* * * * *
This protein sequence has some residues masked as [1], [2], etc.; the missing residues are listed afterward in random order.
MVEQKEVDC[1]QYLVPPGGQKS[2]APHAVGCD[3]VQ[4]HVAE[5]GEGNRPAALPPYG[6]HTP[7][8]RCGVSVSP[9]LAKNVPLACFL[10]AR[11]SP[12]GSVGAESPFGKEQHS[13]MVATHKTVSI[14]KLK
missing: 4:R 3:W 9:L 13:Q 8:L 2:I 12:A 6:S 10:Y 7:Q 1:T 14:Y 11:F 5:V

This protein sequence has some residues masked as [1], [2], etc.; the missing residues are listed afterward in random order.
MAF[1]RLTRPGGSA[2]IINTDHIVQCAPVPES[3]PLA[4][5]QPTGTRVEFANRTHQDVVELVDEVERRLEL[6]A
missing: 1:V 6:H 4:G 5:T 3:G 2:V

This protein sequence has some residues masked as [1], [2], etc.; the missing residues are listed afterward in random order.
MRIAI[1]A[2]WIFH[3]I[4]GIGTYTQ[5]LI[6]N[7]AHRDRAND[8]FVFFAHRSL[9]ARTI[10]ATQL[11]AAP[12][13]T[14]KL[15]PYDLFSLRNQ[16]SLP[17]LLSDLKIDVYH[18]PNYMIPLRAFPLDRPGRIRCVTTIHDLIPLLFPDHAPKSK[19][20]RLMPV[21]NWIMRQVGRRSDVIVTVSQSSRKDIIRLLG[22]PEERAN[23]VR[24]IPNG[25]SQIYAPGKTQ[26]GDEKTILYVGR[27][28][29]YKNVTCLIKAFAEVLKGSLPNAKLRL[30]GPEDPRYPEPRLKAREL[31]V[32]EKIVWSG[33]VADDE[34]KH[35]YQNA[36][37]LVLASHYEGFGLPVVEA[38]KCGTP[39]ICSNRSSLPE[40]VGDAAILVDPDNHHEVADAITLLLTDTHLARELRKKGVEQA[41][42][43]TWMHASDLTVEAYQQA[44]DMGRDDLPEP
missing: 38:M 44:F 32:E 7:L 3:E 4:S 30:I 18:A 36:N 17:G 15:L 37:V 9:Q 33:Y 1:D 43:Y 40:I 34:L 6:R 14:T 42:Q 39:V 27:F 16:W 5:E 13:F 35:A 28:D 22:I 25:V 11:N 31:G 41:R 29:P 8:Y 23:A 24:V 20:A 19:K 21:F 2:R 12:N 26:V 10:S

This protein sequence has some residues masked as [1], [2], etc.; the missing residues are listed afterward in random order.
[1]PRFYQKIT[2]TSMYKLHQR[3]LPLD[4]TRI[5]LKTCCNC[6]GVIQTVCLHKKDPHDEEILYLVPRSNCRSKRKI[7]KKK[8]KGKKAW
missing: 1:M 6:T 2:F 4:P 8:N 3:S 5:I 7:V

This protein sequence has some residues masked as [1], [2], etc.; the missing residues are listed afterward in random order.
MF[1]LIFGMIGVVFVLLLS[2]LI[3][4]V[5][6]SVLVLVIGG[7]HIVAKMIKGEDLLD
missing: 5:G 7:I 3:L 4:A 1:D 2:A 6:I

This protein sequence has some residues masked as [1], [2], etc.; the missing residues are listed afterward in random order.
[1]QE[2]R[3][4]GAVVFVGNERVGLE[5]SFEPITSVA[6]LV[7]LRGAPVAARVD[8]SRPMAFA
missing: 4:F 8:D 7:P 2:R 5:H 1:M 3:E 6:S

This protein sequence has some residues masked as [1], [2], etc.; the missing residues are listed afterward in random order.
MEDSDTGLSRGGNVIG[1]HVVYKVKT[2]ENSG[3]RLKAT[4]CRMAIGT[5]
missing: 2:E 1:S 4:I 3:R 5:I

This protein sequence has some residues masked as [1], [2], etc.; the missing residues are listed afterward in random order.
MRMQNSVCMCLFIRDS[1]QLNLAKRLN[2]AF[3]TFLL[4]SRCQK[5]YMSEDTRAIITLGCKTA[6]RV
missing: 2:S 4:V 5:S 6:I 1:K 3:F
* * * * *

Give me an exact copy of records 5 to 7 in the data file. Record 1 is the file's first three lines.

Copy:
This protein sequence has some residues masked as [1], [2], etc.; the missing residues are listed afterward in random order.
MF[1]LIFGMIGVVFVLLLS[2]LI[3][4]V[5][6]SVLVLVIGG[7]HIVAKMIKGEDLLD
missing: 5:G 7:I 3:L 4:A 1:D 2:A 6:I

This protein sequence has some residues masked as [1], [2], etc.; the missing residues are listed afterward in random order.
[1]QE[2]R[3][4]GAVVFVGNERVGLE[5]SFEPITSVA[6]LV[7]LRGAPVAARVD[8]SRPMAFA
missing: 4:F 8:D 7:P 2:R 5:H 1:M 3:E 6:S

This protein sequence has some residues masked as [1], [2], etc.; the missing residues are listed afterward in random order.
MEDSDTGLSRGGNVIG[1]HVVYKVKT[2]ENSG[3]RLKAT[4]CRMAIGT[5]
missing: 2:E 1:S 4:I 3:R 5:I